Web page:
The intersection of state sets can be empty, which means there is no actual output but there is partial output for some binary state machines. In the case of the input “xehs”, for example, the ASCII encoding of bit 3 and bit 4 of “xehs” is 1001 and 1010 respectively. For state machine B_{3}, the state machine in the middle of FIG. 2, the traversal of states is State 0, State 2, State 4, State 6 and State 5, whose state set is {7}. For state machine B_{4}, the right-most state machine in FIG. 2, the resulting state set is {2,5} of State 6. The intersection of these two sets are empty, hence no string is matched.
The search algorithm is as follows.
{ | |
for (i = 0; i<8; i++) | |
state[i] = 0; // every binary state machine starts from state 0 | |
for ( each character in x ) { | |
let k be the next character in x; | |
mayoutput = true; | |
for (i = 0; i < 8; i++) { | |
bit = ( (unsigned)( k << i) >> 8 − 1 ) & 0x00000001 ; | |
if (! b[i].search_onechar(bit,state) ) | |
mayoutput = false; | |
} | |
if (mayoutput) { | |
se = set intersection of b[i].state_sets[state[i]] for all i; | |
if (se is not empty) { | |
print index; /*index is the location in x | |
where matches are found*/ | |
print output function of all states in se; | |
} | |
} | |
} /* end of for*/ | |
} /* end of algorithm */ | |
bool search_onechar(int key, int *state){ | |
// return true: output state, false: not output state | |
state[pos] = move[state[pos]][key]; | |
if (F[state[pos]]) | |
return true; | |
else | |
return false; | |
} | |
Partitioning the Rules
If all of the more than 1,000 strings are put into a big state machine, and the corresponding bit-split state machines are constructed, a partial match vector of more than 1,000 bits, most of which are zeros, will be needed for each tile entry. This is a big waste of storage. The present invention's solution to this problem is to divide the strings into small groups so that each group contains only a few strings, e.g. 16 strings, so that each partial match vector is only 16 bits. In this way each tile will be much smaller and thus can be accessed quicker.
Many different grouping techniques can be used for this purpose and can result in various storage in bits. In order to find the best dividing methods, the following constraints should be considered. The number of bits in a partial match vector determines the maximum number of strings each tile can handle. In addition, each tile can only store a fixed number of states, i.e. 256 states. An embodiment could make full use of the storage of both partial match vectors and state entries, which means the present invention packs as many strings in without going over 16 strings or 256 states. Larger sets of strings and larger state machines can be accommodated by dividing the rules into appropriately sized partitions and applying the algorithm independently to each partition. By analyzing the distribution of strings in a Snort rule set, the present invention finds that generally 16 strings require approximately 256 states.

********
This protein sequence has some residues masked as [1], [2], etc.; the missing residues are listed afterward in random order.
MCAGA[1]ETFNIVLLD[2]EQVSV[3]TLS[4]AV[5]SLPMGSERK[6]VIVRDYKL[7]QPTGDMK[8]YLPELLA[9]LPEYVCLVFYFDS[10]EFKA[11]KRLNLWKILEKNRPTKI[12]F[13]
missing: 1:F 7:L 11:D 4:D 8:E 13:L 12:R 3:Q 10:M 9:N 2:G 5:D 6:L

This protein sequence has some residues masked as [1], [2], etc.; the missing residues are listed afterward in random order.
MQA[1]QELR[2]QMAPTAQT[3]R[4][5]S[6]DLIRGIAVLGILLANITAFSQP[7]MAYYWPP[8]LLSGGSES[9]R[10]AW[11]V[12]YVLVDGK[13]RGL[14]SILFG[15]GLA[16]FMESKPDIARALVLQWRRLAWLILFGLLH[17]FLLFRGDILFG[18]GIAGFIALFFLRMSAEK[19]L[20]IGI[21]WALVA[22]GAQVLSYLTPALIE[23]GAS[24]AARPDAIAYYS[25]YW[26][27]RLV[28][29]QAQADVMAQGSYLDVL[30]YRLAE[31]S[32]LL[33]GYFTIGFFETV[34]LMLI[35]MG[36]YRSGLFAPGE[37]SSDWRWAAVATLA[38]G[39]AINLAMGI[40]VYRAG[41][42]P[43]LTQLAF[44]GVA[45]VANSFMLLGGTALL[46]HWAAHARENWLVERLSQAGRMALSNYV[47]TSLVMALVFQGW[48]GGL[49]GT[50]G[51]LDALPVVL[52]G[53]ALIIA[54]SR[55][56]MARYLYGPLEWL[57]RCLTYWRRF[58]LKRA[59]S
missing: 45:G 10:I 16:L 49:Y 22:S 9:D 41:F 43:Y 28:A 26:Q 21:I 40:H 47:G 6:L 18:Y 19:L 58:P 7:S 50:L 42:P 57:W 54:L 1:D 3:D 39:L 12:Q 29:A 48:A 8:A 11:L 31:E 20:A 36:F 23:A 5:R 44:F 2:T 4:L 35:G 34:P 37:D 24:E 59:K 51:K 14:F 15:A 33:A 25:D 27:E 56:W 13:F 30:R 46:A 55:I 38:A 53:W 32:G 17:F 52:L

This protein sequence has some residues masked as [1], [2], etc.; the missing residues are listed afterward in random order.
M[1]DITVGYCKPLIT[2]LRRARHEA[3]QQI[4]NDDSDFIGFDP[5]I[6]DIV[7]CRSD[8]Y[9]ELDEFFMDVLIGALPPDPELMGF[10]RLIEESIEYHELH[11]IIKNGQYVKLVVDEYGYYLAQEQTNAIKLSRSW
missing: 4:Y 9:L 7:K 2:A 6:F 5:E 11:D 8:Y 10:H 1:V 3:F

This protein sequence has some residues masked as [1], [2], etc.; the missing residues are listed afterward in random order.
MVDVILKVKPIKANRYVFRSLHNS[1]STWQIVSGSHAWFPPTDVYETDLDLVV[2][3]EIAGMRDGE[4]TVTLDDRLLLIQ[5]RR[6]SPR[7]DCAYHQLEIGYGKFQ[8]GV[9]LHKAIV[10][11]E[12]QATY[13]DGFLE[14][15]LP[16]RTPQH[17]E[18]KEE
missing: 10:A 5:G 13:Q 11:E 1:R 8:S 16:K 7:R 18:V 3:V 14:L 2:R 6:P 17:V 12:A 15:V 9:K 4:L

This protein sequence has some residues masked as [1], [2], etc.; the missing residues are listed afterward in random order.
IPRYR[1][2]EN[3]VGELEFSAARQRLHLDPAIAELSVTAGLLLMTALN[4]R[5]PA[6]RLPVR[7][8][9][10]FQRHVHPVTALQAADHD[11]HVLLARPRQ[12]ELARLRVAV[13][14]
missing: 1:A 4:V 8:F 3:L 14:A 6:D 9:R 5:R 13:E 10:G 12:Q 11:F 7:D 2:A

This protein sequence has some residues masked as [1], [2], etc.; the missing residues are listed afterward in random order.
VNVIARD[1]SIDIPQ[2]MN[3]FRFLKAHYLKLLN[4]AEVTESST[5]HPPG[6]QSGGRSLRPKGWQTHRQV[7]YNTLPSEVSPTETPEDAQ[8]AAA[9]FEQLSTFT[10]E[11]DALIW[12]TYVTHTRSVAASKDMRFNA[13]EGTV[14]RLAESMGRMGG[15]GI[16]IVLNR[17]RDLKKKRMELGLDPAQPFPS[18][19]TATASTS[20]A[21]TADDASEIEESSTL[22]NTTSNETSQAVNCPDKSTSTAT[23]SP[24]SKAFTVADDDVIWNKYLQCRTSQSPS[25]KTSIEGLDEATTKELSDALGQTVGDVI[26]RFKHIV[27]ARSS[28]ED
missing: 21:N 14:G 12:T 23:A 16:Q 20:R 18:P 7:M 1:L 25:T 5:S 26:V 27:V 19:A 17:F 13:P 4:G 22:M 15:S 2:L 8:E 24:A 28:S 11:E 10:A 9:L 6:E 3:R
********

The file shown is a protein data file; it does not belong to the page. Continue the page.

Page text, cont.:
A good solution is therefore to sort all strings lexicographically, and then divide them sequentially into groups, so that all the common prefixes can share states in state machines and thus use fewer states in total. While this is not the optimal solution, it is superior to the two alternatives, dividing by length and dividing randomly. The dividing by length method would consume 21.9% more states and 13.6% more groups than the method of the present invention used here, and the random grouping technique would use 12.1% more states and 4.5% more groups.
Filling the Tables
The discussion above has shown how to break a rule set into a set of groups, the way to construct Aho-Corasick state machines for each group, and the algorithm to split these Aho-Corasick state machines into new sets of state machines. The final step to mapping a rule set onto our architecture is then filling the tables in all modules. Each entry in a table is for one state. The next state pointers and the partial match vector for state x is stored in entry x.
FIG. 3 shows an example of 4 state machines, split from the Aho-Corasick state machine in FIG. 2, and mapped onto our architecture. Specifically, FIG. 3 shows the state transitions of input stream “hxhe” on the rule module for strings “he”, “she”, “his” and “hers”. Only the first 4 bits of 16-bit Partial Match Vectors (PMV) are shown in this diagram because the rest of the 12 bits are all zeros for only 4 strings mapped onto the rule module.
Here, instead of splitting into 8 state machines, the present invention splits the Aho-Corasick state machine into 4 state machines, each of which is responsible for 2 bits of an input byte, and which is optimal in terms of storage. Still taking “hxhe” as an example input stream, the transitions of all of the 4 state machines starting from state 0 are shown by arrows. At each cycle, a partial match vector is produced by each tile, and the logic AND of these partial match vectors is outputted. According to different requirements of Intrusion Detection/Prevention Systems, the present invention's architecture can output only after an entire packet is scanned instead of at each cycle. The Full Match Vector output on Cycle 3+P, 1000, shows that by this cycle, string “he” is matched.
FIG. 4 is a practical memory comparison for different fanout and group sizes. Fanout is defined to be the maximal number of out edges from any state in the bit-split state machine. The X-axis is the number of strings per rule module or finite state machine (also known as group size), on a logarithmic scale. The Y axis is the memory, in Megabytes (Mbytes), required to store an entire SNORT rule set, as a function of group size and fanout of the state machines.